That turned out to be like saying, “You might miss your left leg at first.” The week went by and I was not doing so well. Actually I was walking around with a white cane and a tin cup. The second week I was in the kitchen saying, “It’s around here somewhere. Third drawer from the stove. Just open it and get out my beer opener and…OUCH! It seems I have cut off my finger.” It’s easy to mistake a knife for a beer opener. On my next visit to the eye doctor, he said I was coming along nicely. “I guess I am getting better,” I agreed. “Excuse me,” he replied, “but I’m over here.” Incidentally, I am detailing my experiences to save you a lot of time and money on yourself or on your family so they will know what to expect after a cataract operation. For example, don’t ask me to drive a car. “But Officer, I know I was on my side of the road.” “Does your side include the curb, median and toll booth?” Avoid using terms such as: “Now see here,” “It’s as plain as day” and, “Would you close the blinds?”
As a good investigative journalist, I looked into what causes cataracts so as to avoid them in the future. According to the Mayo Clinic, a lot of things. “Most cataracts develop when aging or injury changes the tissue that makes up your eye’s lens.” Other causes include genetic disorders, i.e., you inherited bad vision which I didn’t, “other eye conditions,” diabetes and long-term use of steroids. Thanks a lot, Mayo. You’ve been a great deal of help. On my next visit to the eye doctor, he suggested he not operate on my left eye until the right eye was clear. I figured that would be in time for the next Olympics – summer, not winter. Receiving such bad advice from friends earlier that I would be seeing clearly within a day or two, I asked how long my fuzzy eyesight should last. The doc zeroed in: “That depends.” My mother always said I was her slow one, but I didn’t know that included recovery from dueling with a drill press.
A major problem with the inability to see clearly has nothing to do with needle-point sewing or repairing watches. It’s about reading. Yes, I could watch TV although I kept mistaking the Rockets for the Cowboys. Is it Rachel Maddow or Chuck Todd with the beard? Listening to music was a (excuse the cliché) no brainer. I read everything: books, magazines, newspapers, billboards, the ingredients in Ritz crackers (“Protein less than 1g”) and my neighbors’ mail when it’s misdirected. But I can’t read newspapers’ fine print, just the headlines. “Group Slates Meeting.” “Man Bites Dog.” “Trump Demands Recount of Recount.” The sports section is no help: “Cats Bag La-La Land With Walk-Off.” Huh? Then there are those news headlines which raise more questions than they answer: “Texas Legislature Bans Women’s Health” and: “White House Annexed by Trump Tower.”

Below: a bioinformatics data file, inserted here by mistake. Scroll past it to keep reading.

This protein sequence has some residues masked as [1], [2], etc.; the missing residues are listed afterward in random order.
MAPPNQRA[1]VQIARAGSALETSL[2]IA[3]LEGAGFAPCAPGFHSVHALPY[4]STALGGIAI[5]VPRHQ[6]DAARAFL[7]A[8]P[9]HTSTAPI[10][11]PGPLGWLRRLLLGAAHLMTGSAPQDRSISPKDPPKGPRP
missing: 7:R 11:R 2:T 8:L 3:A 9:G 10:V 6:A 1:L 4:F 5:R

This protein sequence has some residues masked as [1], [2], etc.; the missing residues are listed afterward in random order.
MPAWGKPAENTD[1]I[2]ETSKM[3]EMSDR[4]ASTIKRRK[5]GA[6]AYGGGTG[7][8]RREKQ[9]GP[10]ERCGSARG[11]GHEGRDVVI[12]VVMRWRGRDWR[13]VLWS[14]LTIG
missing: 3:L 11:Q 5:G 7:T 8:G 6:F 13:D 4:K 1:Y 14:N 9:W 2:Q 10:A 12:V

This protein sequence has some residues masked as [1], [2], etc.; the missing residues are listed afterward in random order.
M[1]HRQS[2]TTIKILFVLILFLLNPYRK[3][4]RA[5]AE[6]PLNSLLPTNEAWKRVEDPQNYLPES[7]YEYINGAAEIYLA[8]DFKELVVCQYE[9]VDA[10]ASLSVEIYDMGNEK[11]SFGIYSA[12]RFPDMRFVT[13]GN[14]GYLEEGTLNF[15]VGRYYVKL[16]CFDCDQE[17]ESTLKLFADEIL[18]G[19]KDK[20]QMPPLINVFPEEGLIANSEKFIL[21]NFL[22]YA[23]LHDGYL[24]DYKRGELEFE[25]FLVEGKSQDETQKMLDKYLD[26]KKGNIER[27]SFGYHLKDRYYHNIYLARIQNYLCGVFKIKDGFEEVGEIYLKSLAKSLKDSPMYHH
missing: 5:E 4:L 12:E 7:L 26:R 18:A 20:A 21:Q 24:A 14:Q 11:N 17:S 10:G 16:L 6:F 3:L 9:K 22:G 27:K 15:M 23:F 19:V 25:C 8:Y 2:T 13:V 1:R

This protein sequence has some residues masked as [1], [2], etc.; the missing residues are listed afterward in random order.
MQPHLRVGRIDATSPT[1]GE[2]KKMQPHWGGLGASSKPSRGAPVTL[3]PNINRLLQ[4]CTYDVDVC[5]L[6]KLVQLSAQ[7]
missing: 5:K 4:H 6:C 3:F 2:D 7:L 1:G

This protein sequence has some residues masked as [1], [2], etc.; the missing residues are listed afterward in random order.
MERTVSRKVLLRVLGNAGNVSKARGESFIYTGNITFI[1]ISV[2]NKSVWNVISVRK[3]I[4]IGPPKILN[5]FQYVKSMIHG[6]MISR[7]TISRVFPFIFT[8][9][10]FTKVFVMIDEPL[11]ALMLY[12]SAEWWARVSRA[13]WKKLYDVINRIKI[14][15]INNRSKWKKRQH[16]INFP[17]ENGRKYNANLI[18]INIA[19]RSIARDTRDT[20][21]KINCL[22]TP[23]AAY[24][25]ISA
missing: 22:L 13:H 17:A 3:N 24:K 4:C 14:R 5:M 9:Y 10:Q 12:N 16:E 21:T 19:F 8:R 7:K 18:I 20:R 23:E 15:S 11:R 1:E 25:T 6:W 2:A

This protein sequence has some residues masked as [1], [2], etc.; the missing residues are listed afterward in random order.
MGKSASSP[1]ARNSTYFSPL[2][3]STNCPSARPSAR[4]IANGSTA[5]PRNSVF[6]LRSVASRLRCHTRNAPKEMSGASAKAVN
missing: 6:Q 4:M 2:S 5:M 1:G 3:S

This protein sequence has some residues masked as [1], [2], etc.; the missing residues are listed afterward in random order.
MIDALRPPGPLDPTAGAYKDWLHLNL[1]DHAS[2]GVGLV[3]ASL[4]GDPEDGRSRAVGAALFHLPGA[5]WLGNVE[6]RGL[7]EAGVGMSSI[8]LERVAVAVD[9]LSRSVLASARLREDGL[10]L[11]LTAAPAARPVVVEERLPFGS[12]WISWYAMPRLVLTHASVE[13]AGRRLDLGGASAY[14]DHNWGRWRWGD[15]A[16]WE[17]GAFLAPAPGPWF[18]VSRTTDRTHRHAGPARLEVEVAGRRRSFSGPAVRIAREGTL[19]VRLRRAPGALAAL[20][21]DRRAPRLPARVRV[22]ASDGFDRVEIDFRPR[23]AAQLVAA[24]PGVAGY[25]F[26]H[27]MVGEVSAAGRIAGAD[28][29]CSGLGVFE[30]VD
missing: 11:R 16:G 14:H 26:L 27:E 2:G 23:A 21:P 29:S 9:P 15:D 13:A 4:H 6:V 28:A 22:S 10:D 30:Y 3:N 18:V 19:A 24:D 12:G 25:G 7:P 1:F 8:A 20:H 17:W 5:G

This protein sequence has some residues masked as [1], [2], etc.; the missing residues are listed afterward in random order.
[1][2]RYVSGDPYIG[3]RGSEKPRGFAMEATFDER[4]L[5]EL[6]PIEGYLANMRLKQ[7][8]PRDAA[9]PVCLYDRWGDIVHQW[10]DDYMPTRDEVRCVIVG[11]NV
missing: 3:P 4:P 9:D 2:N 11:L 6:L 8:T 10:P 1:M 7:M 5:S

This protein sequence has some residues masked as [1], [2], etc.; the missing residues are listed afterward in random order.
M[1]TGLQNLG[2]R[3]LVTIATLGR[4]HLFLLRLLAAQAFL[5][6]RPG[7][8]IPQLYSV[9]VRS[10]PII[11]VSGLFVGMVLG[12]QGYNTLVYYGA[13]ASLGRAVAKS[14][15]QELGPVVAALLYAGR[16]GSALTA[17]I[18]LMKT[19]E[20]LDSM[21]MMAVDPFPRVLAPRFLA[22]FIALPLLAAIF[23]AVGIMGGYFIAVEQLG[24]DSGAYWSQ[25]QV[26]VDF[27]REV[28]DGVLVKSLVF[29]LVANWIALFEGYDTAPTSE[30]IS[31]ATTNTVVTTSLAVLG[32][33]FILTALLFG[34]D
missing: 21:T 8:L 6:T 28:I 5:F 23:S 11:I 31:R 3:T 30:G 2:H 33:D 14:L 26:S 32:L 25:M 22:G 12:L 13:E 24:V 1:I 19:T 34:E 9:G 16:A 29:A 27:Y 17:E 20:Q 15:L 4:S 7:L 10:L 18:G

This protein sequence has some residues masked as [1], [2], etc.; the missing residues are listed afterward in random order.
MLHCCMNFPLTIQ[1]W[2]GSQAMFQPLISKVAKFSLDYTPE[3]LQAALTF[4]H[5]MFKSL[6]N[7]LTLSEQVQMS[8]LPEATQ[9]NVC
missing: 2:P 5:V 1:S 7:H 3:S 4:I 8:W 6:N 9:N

Suspicions develop. I am not absolutely certain, but I think my children are re-writing my will including something about “an ice floe.” A TV bulletin across the bottom of the screen called for my ouster from America and banishment to Waco. They say (“they” being either Google or Facebook) that when you lose one sense, the rest become even stronger. That’s true, because I can hear people talking about me. I am not paranoid, but I distinctly heard my family say, “Hit and run,” “I know the combination” and “ice floe.” This is now week six and I can see much better. Even my driving has improved, although it is still hard to spot an Oldsmobile.
Ashby leads the blind at firstname.lastname@example.org
By Lynn Ashby 16 Jan. 2017
THE DEN – Hello, 911? Need to report a burglary. Boxes opened and left around, scattered papers and ribbons. No, it’s only the leftovers from Christmas. Yes, that celebration was weeks ago, and by nowmost families have long since cleaned up remnants of their on-line orgy, but it is taking me a little longer. Actually, each year seems to take longer than the year before. I blame the liberal media. You know the annual drill. Right after Labor Day merchants begin to deck the malls with boughs of holy – holy elves, holy tool kits, holy 50 percent off! Holiday catalogues – which began arriving in September – stack up in your front hall. Then you get on your computer and order all your gifts on-line.